Fever: What is it good (or bad) for?

This time of year we constantly hear about fever, whether it be due to flu season or the ongoing COVID-19 pandemic. Come to think of it, fever is a very common symptom involved not only in infections, but also chronic inflammation and autoimmune disease. Why is that? While fever during infections is characterized as beneficial, the role of fever in autoimmune disease is not well understood. 

A recent study reveals a new found role for fever in autoimmune disease. Wang and colleagues present evidence that fever favors a specific population of the critical immune cell called T cells and that this population contributes to the severity of autoimmune disease.  

Feeling hot, hot, hot

Fever is a temporary increase in body temperature above the average of 98.6°F (37°C) and has been conserved in vertebrates for millions of years. Normally, fever can provide us with a survival advantage by creating an unfavorably hot environment for invading pathogens and by boosting our immune system, which can function more optimally at a slightly elevated temperature. However, this amped up immune response can cause harm when it goes unregulated, which is the case in autoimmune disease.

Autoimmune disease occurs when the body’s immune system is too active and starts attacking its own healthy tissue. Fever is a major clinical symptom of many autoimmune diseases. In fact, about 20% of patients that have fever from unknown origins are later diagnosed with an autoimmune disease. Treatment with drugs that have anti-fever properties, like aspirin, reduces immune responses causing inflammation and alleviates symptoms in patients. This indicates that fever, which is meant to help us, is somehow contributing to the increased immune responses and severity of disease in patients. Despite its commonality, the role of fever in autoimmune disease has not traditionally been well understood.

To try and understand this, the researchers in this study wondered if fever had any effect on the important immune cell called T cells and if this effect contributed to autoimmune disease severity.

The many, mighty helper T cells

Our immune system has two major classes of T cells: cytotoxic T cells and helper T cells. This paper focuses on helper T cells, also called CD4+ T cells. Consistent with their name, helper T cells function to regulate other cells of the immune system through production of small molecules called cytokines. Cytokines are chemical messengers, similar to hormones, that carry messages from one cell to another, instructing the cell’s next actions. There are multiple classes of CD4+ T cells that are classified based on their production of specific cytokines. Some of these subsets include T helper 1, T helper 2, T helper 17, and T regulatory cells. These different subsets have varying functions, whether it be fighting infection, wound healing, or immune system regulation.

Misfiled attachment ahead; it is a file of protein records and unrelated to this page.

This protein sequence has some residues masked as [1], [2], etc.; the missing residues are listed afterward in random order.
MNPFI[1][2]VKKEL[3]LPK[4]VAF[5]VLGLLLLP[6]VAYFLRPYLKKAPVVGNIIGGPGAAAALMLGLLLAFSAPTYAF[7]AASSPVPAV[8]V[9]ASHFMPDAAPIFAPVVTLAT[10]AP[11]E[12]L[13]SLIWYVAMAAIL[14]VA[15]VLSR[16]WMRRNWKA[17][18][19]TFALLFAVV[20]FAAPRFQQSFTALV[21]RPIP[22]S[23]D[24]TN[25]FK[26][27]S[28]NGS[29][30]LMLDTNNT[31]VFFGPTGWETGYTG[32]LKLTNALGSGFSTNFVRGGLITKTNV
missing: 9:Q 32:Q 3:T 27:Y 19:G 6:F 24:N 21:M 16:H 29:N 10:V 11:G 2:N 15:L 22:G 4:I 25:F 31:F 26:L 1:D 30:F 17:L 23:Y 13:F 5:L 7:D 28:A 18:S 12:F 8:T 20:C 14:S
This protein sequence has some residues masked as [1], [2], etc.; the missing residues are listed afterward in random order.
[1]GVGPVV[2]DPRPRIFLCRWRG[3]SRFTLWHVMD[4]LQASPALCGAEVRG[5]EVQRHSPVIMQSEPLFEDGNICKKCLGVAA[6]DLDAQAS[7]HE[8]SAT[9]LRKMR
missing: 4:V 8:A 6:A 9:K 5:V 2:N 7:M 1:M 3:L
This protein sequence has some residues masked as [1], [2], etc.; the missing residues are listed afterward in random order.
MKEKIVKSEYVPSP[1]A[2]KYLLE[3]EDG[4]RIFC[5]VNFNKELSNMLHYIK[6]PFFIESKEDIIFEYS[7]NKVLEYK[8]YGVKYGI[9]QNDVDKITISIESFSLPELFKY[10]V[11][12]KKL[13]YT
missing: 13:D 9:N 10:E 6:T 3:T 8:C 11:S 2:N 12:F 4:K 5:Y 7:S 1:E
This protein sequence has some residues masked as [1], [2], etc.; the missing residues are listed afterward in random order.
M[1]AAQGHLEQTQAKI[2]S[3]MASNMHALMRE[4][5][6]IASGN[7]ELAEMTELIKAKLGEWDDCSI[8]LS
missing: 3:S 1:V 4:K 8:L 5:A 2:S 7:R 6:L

Regardless of their particular job in the body, it is vitally important that the activation of these various T cell subsets is tightly controlled. We want them to be active, for example, when we’ve been infected by a virus or bacteria so that they can eradicate the threat. But, we do not want them to be active in the absence of a threat, as overactive immune cells can attack healthy tissue, leading to chronic inflammation and autoimmune disease. For example, previous studies have found that excessive T helper 17 (Th17) cell responses contributed to chronic inflammation in patients with inflammatory bowel disease.  

In this new work out of Tsinghua University in Beijing, scientists studied the effect of fever on the various classes of CD4+ T cells and if this contributed to autoimmune disease development.  

Th17 Cells like it hot

The researchers first wanted to see how fever affected the development of the various classes of CD4+ T cells. They grew immature CD4+ T cells in a dish containing specific cytokines to drive them to become each specific class of CD4+ T cell. For example, an immature CD4+ T cell needs to interact with cytokines IL-6 and TGF-β to become Th17. They grew the cells at either normal temperature (37°C) or fever-like temperature (39.5°C). They found that only Th17 cell populations were enhanced under fever-like temperature, while the other subsets were unaffected by the temperature increase (Figure 1).

Next, the researchers tested the effect of fever on Th17 cells in a mouse model of autoimmune disease that specifically mimics multiple sclerosis. When this model was induced, the mice developed fever and severe symptoms, particularly paralysis of their limbs. In these mice, Th17 cell populations were increased and production of Th17-specific cytokines was increased as well. As mentioned above, cytokines act as messenger molecules. One common message conveyed is a summons to other immune cells. So, some of the Th17-specific cytokines can call additional immune cells into tissues. Consistent with this idea, these mice had increased recruitment of other immune cells into their tissues, creating a dangerous environment filled with an arsenal of immune cells capable of attacking healthy tissue. Treatment with anti-fever drugs, like aspirin or ibuprofen, reduced these enhanced Th17 responses.